Some of the most beautiful sights in the Caribbean are the reefs that surround the islands of the region. Reefs are large areas comprised of many different types of corals growing together. These reefs form a diverse biome where corals can expand and propagate not only to facilitate their own survival, but that of hundreds of other species of marine life. Coral growth is crucial to the health of a reef ecosystem as a whole; areas that have suffered from coral bleaching and destructive fishing practices have become devoid of almost any living creatures, which has a profound impact on life on land as well as in the sea. That is why it is imperative that we continue to preserve our precious coral reefs in all of our planet’s oceans. Here are 5 of our favorite coral species that are readily found in the Caribbean Sea.
One of the most striking Caribbean coral species is the sea fan, or Gorgonian flabellum. The sea fan is composed of many long, flat tendrils which may twine together to form what looks like a fan, giving the species its name. The sea fan can be red, yellow, or purple in color.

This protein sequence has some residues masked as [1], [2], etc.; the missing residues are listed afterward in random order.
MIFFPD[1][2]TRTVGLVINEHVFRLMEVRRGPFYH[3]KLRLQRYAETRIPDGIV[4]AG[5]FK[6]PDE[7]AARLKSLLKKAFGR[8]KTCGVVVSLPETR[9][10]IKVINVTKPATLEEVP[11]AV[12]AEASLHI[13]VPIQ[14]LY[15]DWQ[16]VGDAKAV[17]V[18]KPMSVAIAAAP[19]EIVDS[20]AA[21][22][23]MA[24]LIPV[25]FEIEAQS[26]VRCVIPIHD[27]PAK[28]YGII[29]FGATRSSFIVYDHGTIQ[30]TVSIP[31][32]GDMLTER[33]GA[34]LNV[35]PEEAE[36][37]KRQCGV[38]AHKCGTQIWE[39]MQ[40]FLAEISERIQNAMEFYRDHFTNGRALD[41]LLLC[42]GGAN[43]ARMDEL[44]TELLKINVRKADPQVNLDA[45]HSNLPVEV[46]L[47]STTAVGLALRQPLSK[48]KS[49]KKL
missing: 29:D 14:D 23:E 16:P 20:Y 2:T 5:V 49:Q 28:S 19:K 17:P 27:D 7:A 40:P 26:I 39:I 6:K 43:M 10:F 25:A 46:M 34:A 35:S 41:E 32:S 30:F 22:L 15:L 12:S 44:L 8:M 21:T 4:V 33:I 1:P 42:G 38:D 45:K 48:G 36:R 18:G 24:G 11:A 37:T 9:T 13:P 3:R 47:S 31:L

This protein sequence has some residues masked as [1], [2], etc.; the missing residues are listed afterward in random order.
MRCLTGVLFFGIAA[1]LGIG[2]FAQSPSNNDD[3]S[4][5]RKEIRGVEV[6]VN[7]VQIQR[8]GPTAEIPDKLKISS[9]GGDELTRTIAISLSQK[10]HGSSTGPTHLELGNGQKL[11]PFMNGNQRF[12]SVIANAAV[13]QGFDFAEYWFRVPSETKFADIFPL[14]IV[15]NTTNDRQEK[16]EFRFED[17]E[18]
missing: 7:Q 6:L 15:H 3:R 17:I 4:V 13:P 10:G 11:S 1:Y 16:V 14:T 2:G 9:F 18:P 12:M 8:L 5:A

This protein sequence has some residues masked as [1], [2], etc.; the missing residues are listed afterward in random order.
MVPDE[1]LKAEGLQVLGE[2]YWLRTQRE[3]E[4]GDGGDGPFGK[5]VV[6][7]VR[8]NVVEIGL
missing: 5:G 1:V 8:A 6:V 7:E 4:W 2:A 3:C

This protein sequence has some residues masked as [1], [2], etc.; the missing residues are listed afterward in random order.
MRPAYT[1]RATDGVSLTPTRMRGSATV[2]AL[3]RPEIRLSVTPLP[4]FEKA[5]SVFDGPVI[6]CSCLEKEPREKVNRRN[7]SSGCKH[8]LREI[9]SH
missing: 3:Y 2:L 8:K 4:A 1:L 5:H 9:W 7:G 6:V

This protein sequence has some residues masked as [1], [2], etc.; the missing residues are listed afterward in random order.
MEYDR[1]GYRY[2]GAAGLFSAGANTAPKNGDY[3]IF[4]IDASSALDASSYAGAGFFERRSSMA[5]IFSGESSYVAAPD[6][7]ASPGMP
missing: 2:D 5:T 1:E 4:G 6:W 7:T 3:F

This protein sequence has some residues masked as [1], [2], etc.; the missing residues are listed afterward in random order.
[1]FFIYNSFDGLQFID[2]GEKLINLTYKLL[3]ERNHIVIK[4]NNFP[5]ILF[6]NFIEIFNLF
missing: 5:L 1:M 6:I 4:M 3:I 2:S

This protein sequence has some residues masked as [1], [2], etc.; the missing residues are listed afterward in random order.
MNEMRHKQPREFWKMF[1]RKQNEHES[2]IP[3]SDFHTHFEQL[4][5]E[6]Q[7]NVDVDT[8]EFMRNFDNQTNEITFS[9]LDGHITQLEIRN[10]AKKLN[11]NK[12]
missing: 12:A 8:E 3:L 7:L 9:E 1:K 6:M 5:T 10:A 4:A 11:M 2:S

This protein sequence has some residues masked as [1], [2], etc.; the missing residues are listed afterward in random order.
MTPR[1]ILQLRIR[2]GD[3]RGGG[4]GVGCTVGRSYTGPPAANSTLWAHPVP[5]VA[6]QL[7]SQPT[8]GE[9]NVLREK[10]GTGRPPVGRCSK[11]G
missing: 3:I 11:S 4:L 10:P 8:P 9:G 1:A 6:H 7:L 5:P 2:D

Another unique Caribbean species is the clubbed finger coral, or Porites porites. The branches of this species, which are usually about one foot long, clump together, making the ends of the ‘fingers’ of the species look slightly clubbed. The tips of the polyps are white in color, while the body has a slightly more purple color.
The staghorn, or Oxycirrhites typus, is another beautiful Caribbean species. Staghorns can be found in amazing range of colors, including green, orange, yellow, pink, purple, brown or blue. The tips of the species are usually paler in color than the body. This species grows into hard, spiking branches that actually look somewhat like the horns of a deer, giving the species its name.
The star coral, or Galaxea fascicularis, may at first seem somewhat dull in comparison to the other brightly colored species of the area. The central area of the species is extremely hard, to protect against predators. This species, which grows to about one foot tall, is usually brown or dull-gold in color. However, along these brown areas are small rises that are white and star shaped, giving the species a truly elegant appearance.
The brain coral, or Diploria strigosa, is perhaps one of the most common Caribbean species. This particular brain species grows in a large dome shape. The species can grow to the amazing size of four feet in diameter. This particular brain species has a rather smooth appearance, but still displays the brain-like fissures which give the species its name.